Tanzer critical of Shapps address

Ian Taylor

Transport secretary Grant Shapps’ address to last week’s Travel Convention leſt Abta chief executive Mark Tanzer “disappointed and concerned”. Tanzer made his feelings

way to fast tests We’ve agreed on

a regime based on a single test a week after arrival. It’s up to the private sector to fulfil it

the taskforce will go to the prime minister in early November and we’ll hear when it will be implemented.” Department for Transport

aviation director Rannia Leontaridi said the taskforce meeting with industry leaders “set the scene”. Airlines UK chief executive Tim

Alderslade said: “The question is what will move the needle in getting people booking? We don’t think seven days is going to have the impact we want.” However Dale Keller, chief

executive of the UK Board of Airline Representatives, said rapid tests could “move the goalposts”. “What’s important is to have this

report to the PM on time,” he said. Medical services firm

Collinson began offering rapid tests at Heathrow from Tuesday to passengers flying to Italy or Hong Kong at a cost of £80. Results are recognised in both countries, with negative tests excusing travellers from quarantine on arrival. However, Italy was removed from

the UK’s travel corridors list from 4am on Sunday, leaving travel firms with few remaining destinations to sell, and travellers returning from Italy will have to quarantine for 14 days. Greek island Crete was added. Heathrow was also due to see the

trial of a Covid-19 ‘health passport’, CommonPass, on Wednesday among passengers on a United flight to New York. Leontaridi described the

CommonPass trial as “exciting”, saying: “This is the kind of stuff the rest of the taskforce will be considering.”

Abta’s Mark Tanzer (right) with convention moderator Chris Ship

22 OCTOBER 2020 5

plain, telling Travel Weekly: “Although Grant Shapps said a lot of work had been done to develop testing, we haven’t seen it. On support for the sector, he gave the impression we’ve already had it with furlough and there wouldn’t be any more. But the furlough scheme is at an end.” On Brexit, Tanzer said: “Time

is short. We need certainty. People want to be confident their flights will operate. On all these aspects, what he said didn’t meet the needs of the industry.” Tanzer welcomed Shapps’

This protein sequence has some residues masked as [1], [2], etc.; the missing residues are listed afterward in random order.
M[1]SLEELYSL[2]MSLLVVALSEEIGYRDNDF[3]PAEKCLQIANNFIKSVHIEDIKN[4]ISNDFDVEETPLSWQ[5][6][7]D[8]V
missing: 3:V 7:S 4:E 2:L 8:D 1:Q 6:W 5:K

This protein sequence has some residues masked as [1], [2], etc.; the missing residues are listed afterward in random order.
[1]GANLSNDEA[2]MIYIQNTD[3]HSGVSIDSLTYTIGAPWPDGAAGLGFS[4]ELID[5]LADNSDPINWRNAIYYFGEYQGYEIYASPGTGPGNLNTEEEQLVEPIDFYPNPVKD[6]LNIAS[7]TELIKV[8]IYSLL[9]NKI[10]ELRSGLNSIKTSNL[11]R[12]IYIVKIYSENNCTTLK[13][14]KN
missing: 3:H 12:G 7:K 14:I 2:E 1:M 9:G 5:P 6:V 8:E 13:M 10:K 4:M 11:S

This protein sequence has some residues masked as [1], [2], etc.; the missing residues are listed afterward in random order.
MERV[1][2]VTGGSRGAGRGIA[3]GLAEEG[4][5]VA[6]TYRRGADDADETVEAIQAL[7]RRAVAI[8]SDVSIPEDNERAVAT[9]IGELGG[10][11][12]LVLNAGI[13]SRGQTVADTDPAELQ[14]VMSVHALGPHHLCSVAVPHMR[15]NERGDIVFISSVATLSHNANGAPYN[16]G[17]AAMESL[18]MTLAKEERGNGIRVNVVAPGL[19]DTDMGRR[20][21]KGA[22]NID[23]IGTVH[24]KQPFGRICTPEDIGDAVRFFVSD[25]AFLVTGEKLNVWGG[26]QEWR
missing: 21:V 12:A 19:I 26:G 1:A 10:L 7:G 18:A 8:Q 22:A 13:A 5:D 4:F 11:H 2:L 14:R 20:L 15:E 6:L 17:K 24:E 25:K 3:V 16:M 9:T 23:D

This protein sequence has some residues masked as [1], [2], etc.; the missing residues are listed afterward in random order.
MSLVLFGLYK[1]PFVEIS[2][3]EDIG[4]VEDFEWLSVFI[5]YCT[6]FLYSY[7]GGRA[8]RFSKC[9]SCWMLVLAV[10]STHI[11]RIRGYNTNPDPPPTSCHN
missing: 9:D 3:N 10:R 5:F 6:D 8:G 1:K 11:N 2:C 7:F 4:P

confirmation of an imminent ‘test and release’ system, saying: “Anything that reduces quarantine is welcome.” But he said: “People have to be able to get the tests. It’s an operational question. We need to be able to explain to people how they will get a test, get the result and move on.”

He described the cost

of private tests as “a huge disincentive”, saying: “£150 each for a family of four is a big hurdle.” The Abta chief fears the

end of furlough will herald a new round of job losses. He said: “The logic that made the government introduce furlough is still there. The [replacement] Job Support Scheme is not irrelevant, but will it save jobs? Travel firms can’t pay 55% of salaries for 33% of the work. The feedback from the sector is bookings are so slow it’s not going to save jobs.” Tanzer insisted: “The industry

can’t cut out the Covid problem. People are focused on how to get through the next six months. All we can do is reduce the obstacles, whether advisories or quarantine. Anything that harmonises international standards is going to help. But there hasn’t been any evidence of coordination. “The government wants

people to be able to move around at Christmas. That might free up

travel, but it’s only weeks away.” i Travel Convention reports, pages 8-11 and 38-40

PICTURE: Collinson

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